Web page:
A combination of high-tolerance micro components that control the flow of gas into and out of the pressure chamber and an innovative control algorithm that adapts to system characteristics achieves ultra-precise pulseless flow control. The flow-rate precision benefits the fields of droplet generation, micro process engineering and microreaction kinetics.
Closed-loop flow control enables users of the Mitos P-Pump from UK-based microfluidics expert Dolomite, which has an office in Charlestown, Mass., to select flow rates between 70 nl/min and 5 ml/min instead of relying on pressure settings. The gas pressure inside the chamber is then automatically adjusted to meet the target flow rate. This is achieved by positioning a flow rate sensor in line, which constantly sends flow rate measurements back to the pump. The pump processes the information and makes adjustment decisions. According to Dolomite’s long-term tests in the flow control mode, a coefficient of variation (CV) of less than 0.14 percent for the droplet size can be achieved over extended periods.
“The key benefit of flow control mode over pressure control mode is that it can compensate for small changes in the system flow resistance to maintain constant droplet size,” notes mechanical engineer Tim Aktins, who designed the Mitos P-Pump. “In theory, in a perfect system, the pressure control mode can give equally good CV compared to flow control mode. In practice, however, small changes in system flow resistance over long time periods can be anticipated with pressure control, which makes flow control mode the better (mode).”
Benefits Over Syringe Pumps
Dolomite’s pressure-driven Mitos P-Pump system (in either flow control mode or pressure control mode) is said to give significant benefits over a syringe-based system. The company’s own tests have demonstrated that the pulsations introduced to the flow by a syringe pump’s stepper motor drive give rise to droplet size variability. Mean droplet diameter with the Mitos P-Pump was 99.7 µm with a standard deviation of 0.6 µm, compared with a mean droplet diameter of 93.4 µm and a standard deviation of 5.1 µm for a market-leading syringe pump. Meanwhile, CV was 0.6 percent compared with 5.5 percent for the syringe pump.
The Mitos P-Pump can potentially handle any fluids, as the wetted materials are the user-selected vial (typically glass) and dip tube (typically FEP or PTFE plastic). The vial can be placed directly in the chamber. Due to the wide pressure capability (0 to 10 bar), the pump can handle high-viscosity (more than 100 Cp) liquids. With the correct setup, it is also possible to use the pump to deliver low-viscosity fluids, such as gases.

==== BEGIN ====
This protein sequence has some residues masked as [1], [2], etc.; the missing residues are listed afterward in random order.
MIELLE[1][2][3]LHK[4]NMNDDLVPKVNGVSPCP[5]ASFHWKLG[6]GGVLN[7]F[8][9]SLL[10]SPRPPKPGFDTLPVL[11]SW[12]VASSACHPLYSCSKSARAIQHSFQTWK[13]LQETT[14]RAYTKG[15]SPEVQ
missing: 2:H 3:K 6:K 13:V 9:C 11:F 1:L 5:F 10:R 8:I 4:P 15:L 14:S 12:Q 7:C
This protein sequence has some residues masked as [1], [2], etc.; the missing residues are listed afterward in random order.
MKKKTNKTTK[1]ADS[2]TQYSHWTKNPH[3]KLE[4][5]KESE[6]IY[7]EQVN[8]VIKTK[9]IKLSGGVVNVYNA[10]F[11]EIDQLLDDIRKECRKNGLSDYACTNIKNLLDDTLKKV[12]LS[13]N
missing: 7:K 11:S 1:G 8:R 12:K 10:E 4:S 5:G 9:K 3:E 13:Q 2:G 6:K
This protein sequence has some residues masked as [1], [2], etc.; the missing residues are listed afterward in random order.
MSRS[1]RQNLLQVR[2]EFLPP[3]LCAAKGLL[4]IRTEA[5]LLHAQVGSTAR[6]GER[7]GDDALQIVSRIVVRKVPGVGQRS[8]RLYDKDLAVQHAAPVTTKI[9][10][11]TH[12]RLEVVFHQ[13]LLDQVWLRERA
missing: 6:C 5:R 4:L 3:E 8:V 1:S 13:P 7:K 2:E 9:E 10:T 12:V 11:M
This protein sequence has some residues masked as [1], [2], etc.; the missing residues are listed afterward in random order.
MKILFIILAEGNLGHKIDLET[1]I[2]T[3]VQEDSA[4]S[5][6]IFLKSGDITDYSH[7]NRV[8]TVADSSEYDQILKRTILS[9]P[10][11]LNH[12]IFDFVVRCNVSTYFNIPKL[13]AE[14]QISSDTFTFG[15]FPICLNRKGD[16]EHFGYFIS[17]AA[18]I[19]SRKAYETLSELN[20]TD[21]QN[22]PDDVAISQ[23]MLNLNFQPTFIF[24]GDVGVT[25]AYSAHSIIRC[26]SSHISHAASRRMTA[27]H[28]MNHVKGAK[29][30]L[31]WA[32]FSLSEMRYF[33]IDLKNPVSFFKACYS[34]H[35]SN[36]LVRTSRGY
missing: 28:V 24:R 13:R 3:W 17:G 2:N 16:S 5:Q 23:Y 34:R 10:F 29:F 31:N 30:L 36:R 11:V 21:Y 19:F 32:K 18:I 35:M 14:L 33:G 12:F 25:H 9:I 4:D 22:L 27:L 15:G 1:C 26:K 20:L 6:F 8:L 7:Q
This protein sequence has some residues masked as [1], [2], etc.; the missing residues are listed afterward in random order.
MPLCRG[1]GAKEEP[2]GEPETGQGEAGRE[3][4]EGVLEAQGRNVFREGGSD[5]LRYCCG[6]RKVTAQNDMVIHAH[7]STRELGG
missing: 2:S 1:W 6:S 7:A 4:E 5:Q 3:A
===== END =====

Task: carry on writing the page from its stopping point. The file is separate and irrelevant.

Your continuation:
By connecting a Mitos flow rate sensor in line between the pump and microfluidic device, users can enter a flow rate target directly on the Mitos P-Pump itself with no need for a personal computer. This simplifies the setup for the user and makes it possible to switch seamlessly between pressure control and flow control modes from a single user interface. Onboard controls are ideal for a lab-based environment, where space is limited, according to Dolomite.
A personal computer application is also available, which can control multiple pump and flow sensor units simultaneously and independently and thereby manage complex experiments. The software package also provides graphical interfaces for viewing the pressures and flow rates over time. Quick changeover between flow control and pressure control is also enabled with the software package, and users can continue to benefit from the flow smoothness of the pressure-driven Mitos P-Pump, but with even more accurate control over the delivery of picoliter reagent volumes into the system, according to Dolomite.
The fields of droplet generation, cell-based studies, fluid-fluid contacting, micro process engineering and microreaction kinetics stand to benefit from the new pump’s performance. In particular, droplet microfluidics, which is a wide field encompassing food emulsions, drug discovery, droplet polymerase chain reaction and biochemical analysis, is a highly promising application target for the Mitos P-Pump. The low-flow-rate capabilities of the pump, meanwhile, are beneficial for generation of small droplets (less than 30 µm dia), which is useful for encapsulating biological matter into droplets as well as introducing picoliter volumes of reagents into microreactors.